gather_prices(context, data, sid, 128) # in line with the comments of Tony Morland
for lag in range(2,30):


On daily data, this is a time window of 6 months, so probably more helpful as an input for a market regime indicator. Good for Mr. Hurst that he could use some 847 year record of Nile overflow data as he came up with the idea...

Hi @Alan, thanks for your algo code.

I had wondered if you might be working with the Hurst exponent, and i would be most interested to know if you are having practical success with it.

For me personally, the question: "What is the current market regime?" is actually THE BIGGEST single question in trading because, if you get it right, then you have solved the problem of all those trades that would be in the wrong direction at the worst possible time. I keep coming back to the Hurst exponent because it SEEMS like it should be capable of providing a good answer, but in practice it keeps disappointing me. The large number of bars that are required if one uses the classical calculation of Hurst's original work is not practical for most trading purposes. Methods that use a small number of bars tend to produce results that are either unstable, or highly dependent on the actual number of bars used, or simply don't seem to be in accordance with reality in the markets. Sure almost everyone says that they know that stocks & stock indices are mean-reverting, and the calculated values of H which are usually in the range 0 to 0.5 strongly support that notion. However the reality of the last 6+ years is that most of the time the S&P500 has been in a strong uptrend, and even the most skeptical person could hardly make a case that the S&P500 has been in anything but "trend mode" for the past year or so since Nov 2016. Yet despite the clearly evident trending behavior, 0 < H < 0.5 says "no, its MR, not trending"!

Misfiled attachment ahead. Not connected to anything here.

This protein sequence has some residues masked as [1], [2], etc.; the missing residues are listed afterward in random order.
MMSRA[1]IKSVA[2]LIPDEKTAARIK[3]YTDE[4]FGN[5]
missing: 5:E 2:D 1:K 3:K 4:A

I continue to have a lot of hope for a robust, short calculation period (i.e. short lag) proxy for H as a market regime indicator, but H itself seems to be a disappointing choice when it keeps signaling a condition (MR) that is not supported by the visually evident reality of an amazingly long trend. Any comments most welcome.

Hi @Frank, although it might seem that Mr. H was lucky to have so much more data than we do, actually each year was only 1 data point for him so, in terms of data availability, he was really no better off than a trader with about 3 years of EOD data. To my mind, the biggest difference between him & us is that, unlike the markets, the River Nile is (presumably) not a semi-sentient complex-adaptive entity evolving in clever ways to continually outsmart the people trying to study it! ;-))

@Alan, Frank, Tony,

I believe this line in the above code is incorrect:

    **# Calculate the variance of the difference
tau.append(numpy.sqrt(numpy.std(pp)))**


I don't think you have to get the square root of the standard deviation (which is the square root of the variances) . Prof. Hurst did a rescaled range analysis of different lags divided by its corresponding standard deviations. Here's my corrected version of Hurst Exponent using a period of 256 days and lags of 8,16,32,64,128:

7
Total Returns
--
Alpha
--
Beta
--
Sharpe
--
Sortino
--
Max Drawdown
--
Benchmark Returns
--
Volatility
--
 Returns 1 Month 3 Month 6 Month 12 Month
 Alpha 1 Month 3 Month 6 Month 12 Month
 Beta 1 Month 3 Month 6 Month 12 Month
 Sharpe 1 Month 3 Month 6 Month 12 Month
 Sortino 1 Month 3 Month 6 Month 12 Month
 Volatility 1 Month 3 Month 6 Month 12 Month
 Max Drawdown 1 Month 3 Month 6 Month 12 Month
'''
Hurst Exponent implemented from Ernie Chan's 'Algorithmic Trading: winning strategies
and their rationale'. One of several tools to test whether a strategy is mean-reverting